1. Introduction Symmetry
We begin with two functions and introduced by Riemann. Euler (1737) proved the product formula over all prime numbers
which converges for , but diverges for . Taking the complex variable , B. Riemann (1859) had gotten the first expression
which is analytically extended over the whole complex plane, except for .
Furthermore Riemann introduced an entire function
and had gotten the second expression
then proposed a proposition:
Riemann Hypothesis (RH). In the critical region , all the zeros of lie on the critical line , which is called the non-trivial zeros.
A lot of numerical experiments, for example  , verified that RH is valid. However, RH has not been proved to be valid or false in theory     . Why so difficult? We think there are two kinds of incorrect guide: studying and using pure analysis method. We think that studying is hopeless, and using pure analysis method has always met a wide gap: How to prove no zero for the infinite series? Conrey  pointed out that “It is my belief, RH is a genuinely arithmetic question that likely will not succumb to methods of analysis”. Besides, Bombieri  (2000) pointed out that “For them we do not have algebraic and geometric models to guide our thinking, and entirely new ideas may be needed to study these intriguing objects”. Thus I felt that a unique hope is to study by geometric analysis.
Recall that Riemann had cleverly designed the function in (1.4). He took to get the real expression
This is the most important symmetry on critical line. But so far there are a few work on , even is denied. Denoting , and , by the symmetry we have
Lemma 1 (Basic expression). For any and , the imaginary part v can be uniquely expressed by in the form
Proof. Using , and C-R condition , we get (1.6), which plays an important role in studying .
Corollary 1. is uniformly bounded with respect to .
Definition 1. For any fixed , the sub-interval is called the root-interval, if the real part , and inside .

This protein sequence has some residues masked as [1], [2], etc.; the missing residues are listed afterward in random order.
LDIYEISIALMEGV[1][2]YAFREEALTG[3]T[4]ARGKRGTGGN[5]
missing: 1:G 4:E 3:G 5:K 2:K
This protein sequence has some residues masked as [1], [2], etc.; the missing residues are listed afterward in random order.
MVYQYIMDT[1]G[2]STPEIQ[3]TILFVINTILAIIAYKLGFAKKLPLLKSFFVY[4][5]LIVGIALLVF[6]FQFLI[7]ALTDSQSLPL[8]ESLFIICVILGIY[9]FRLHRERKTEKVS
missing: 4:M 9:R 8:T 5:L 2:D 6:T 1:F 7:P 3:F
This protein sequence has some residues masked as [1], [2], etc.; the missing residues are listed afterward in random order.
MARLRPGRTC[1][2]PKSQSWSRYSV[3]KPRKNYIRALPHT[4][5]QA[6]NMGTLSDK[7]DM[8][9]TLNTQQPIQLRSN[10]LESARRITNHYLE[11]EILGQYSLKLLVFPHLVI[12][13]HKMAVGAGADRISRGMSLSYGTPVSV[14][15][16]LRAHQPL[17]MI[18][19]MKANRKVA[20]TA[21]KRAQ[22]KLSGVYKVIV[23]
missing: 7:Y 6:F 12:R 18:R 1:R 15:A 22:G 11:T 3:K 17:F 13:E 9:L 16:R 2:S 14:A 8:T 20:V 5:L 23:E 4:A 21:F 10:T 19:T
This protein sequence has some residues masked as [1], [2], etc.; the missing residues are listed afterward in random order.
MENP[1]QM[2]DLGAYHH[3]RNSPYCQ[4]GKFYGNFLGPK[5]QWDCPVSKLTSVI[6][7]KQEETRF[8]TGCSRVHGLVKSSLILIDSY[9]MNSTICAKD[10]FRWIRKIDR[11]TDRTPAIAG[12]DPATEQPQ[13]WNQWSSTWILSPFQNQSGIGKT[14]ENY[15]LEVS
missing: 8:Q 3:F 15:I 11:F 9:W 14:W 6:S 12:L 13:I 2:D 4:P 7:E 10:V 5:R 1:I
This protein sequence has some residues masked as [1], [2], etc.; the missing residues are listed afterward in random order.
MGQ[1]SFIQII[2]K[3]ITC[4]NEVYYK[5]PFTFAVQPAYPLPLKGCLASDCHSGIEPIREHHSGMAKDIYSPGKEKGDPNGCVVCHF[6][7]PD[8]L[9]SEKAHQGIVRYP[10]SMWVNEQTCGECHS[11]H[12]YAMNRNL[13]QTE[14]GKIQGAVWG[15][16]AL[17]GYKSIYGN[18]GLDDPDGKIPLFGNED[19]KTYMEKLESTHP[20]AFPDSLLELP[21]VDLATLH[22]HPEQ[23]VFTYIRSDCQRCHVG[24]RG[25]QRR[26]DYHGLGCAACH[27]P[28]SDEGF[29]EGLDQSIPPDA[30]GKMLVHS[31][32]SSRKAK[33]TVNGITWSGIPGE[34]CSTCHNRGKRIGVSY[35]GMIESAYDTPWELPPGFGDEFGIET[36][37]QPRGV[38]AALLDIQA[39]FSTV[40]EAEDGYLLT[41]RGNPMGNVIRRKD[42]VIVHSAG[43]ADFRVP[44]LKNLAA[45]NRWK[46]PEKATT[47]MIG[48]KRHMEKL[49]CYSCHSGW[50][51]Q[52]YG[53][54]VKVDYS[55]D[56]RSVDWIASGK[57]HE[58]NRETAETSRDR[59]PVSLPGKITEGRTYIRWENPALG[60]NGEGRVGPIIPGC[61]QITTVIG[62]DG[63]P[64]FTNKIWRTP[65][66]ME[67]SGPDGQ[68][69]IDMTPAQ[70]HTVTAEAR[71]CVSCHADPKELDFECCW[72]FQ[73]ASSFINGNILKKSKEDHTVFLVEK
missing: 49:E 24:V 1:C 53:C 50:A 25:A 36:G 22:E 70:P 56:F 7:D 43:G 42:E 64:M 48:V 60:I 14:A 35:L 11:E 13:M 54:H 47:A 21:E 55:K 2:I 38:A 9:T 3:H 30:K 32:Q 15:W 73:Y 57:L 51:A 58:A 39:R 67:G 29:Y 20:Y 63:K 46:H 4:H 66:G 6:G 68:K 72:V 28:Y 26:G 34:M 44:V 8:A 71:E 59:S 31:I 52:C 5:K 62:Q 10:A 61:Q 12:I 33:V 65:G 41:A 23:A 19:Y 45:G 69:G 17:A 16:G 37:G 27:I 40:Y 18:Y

Definition 2. If in each root-interval has only one peak, called the single peak, else called the multiple peaks (Actually the multiple peak case does not exist).
In numerical experiments, we found an important fact as follows.
Proposition 1. For any fixed and in each root-interval , assume that has opposite signs at and , and at some inner point, then form local peak-valley structure, and norm in , i.e. RH is valid in .
Using the symmetry of and the slope of the single peak, we have proved the assumption of the proposition 1. Because each t must lie in some , thus is valid for any t. It proves
The main theorem. Assume that is the single peak, then RH is valid for any .
If using the equivalence of Lagarias , it is proved that the multiple peak case of does not exist, thus a complete proof of RH can be given . If only using the expression (1.4) of , the conclusion has not be proved yet. This is an unsolved problem.
Therefore the new thinking in this paper is that we have found the local peak-valley structure of , which may be the geometry structure expected by Bombieri (2000), and proposed a basic framework of proving RH by concise geometric analysis.
2. Find Local Geometry Property by Computing
The norm is used in complex analysis. If is small, then is also small. To enlarge the role of v, in critical region we introduce a strong norm
in which and are of same order and is stable for . Note that if , , , then , but , because , see Figure 2.
It is known that has the exponential decay  
To make the figures of , we take a changing scale
and consider the curves and strong norm , later no longer explain.
Figure 1. The curves and , .
Figure 2. Figures of curves , , and .
“positive phase-difference”, so (i.e. RH is locally valid). But we do not know how to describe it, and it’s pity, is given up. At that time we always wanted to study no zero of the infinite series by the asymptotic analysis. Many times attempts have failed. After three years, we have suddenly waken up that.